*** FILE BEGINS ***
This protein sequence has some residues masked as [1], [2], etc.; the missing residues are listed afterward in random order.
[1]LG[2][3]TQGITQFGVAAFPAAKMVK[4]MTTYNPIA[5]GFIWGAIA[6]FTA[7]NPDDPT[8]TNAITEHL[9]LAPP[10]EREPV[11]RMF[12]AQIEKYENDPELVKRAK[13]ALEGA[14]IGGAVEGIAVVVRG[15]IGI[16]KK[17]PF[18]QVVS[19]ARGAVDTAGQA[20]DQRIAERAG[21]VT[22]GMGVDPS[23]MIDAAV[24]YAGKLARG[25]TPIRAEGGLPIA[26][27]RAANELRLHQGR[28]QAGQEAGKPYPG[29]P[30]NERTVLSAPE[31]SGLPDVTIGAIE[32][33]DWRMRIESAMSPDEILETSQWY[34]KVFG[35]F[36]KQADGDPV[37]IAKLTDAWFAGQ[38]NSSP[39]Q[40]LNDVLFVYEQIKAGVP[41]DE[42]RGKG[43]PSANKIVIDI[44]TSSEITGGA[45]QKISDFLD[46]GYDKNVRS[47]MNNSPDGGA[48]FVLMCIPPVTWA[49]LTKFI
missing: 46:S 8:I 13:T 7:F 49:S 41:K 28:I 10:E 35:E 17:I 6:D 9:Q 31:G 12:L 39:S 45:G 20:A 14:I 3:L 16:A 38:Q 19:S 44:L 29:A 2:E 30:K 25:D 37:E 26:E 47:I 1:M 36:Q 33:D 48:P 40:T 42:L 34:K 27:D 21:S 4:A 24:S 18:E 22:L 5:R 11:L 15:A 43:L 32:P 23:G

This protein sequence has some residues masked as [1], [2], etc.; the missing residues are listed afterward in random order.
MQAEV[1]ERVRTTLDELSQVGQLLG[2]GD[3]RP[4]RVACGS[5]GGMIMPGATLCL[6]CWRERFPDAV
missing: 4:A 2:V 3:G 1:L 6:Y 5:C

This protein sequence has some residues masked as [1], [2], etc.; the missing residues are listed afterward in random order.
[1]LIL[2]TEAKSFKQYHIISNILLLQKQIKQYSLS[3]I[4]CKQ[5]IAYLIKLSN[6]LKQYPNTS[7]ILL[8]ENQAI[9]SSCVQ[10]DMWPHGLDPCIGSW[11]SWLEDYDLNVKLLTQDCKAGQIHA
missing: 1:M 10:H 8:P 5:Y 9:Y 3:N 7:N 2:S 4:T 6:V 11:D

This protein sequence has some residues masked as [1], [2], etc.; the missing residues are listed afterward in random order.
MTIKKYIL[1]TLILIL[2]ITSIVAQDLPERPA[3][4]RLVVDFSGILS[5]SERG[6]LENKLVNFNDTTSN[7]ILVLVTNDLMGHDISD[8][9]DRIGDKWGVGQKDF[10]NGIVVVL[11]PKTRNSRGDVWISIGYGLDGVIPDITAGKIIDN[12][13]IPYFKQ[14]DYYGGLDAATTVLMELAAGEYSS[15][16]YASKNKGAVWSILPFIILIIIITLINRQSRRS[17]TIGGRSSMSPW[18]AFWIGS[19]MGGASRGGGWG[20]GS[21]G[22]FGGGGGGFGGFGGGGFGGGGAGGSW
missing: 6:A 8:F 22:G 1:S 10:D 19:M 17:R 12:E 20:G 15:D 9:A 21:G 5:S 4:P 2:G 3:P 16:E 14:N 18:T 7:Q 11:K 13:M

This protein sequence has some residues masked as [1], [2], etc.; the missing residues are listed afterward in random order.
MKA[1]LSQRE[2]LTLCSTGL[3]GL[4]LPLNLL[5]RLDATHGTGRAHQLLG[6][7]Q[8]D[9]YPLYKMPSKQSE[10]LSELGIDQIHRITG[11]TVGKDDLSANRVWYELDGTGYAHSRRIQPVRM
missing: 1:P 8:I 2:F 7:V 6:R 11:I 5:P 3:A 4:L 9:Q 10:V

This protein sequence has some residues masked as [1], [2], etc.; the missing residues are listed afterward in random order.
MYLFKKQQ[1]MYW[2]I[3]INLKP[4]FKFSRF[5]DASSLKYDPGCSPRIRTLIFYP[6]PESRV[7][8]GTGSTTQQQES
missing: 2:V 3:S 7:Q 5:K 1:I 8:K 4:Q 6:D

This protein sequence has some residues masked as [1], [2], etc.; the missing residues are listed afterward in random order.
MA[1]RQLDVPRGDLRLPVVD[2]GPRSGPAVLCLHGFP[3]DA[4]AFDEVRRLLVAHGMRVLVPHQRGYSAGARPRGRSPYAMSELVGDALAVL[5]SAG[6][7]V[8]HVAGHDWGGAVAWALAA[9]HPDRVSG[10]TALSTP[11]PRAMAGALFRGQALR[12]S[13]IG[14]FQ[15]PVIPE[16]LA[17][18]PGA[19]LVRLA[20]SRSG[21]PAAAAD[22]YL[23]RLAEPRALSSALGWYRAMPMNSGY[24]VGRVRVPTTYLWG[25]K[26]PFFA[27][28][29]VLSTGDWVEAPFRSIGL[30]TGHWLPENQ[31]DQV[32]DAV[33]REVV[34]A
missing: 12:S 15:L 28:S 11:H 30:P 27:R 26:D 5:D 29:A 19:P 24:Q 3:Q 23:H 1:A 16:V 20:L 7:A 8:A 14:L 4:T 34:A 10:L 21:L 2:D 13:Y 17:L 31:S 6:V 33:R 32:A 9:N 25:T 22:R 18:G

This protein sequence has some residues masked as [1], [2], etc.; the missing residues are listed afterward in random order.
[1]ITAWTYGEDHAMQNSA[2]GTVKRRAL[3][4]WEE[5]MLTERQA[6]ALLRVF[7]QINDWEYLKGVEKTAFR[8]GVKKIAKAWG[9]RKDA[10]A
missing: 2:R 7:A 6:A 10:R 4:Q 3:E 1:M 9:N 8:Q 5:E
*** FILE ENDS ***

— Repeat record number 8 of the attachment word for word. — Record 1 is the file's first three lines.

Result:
This protein sequence has some residues masked as [1], [2], etc.; the missing residues are listed afterward in random order.
[1]ITAWTYGEDHAMQNSA[2]GTVKRRAL[3][4]WEE[5]MLTERQA[6]ALLRVF[7]QINDWEYLKGVEKTAFR[8]GVKKIAKAWG[9]RKDA[10]A
missing: 2:R 7:A 6:A 10:R 4:Q 3:E 1:M 9:N 8:Q 5:E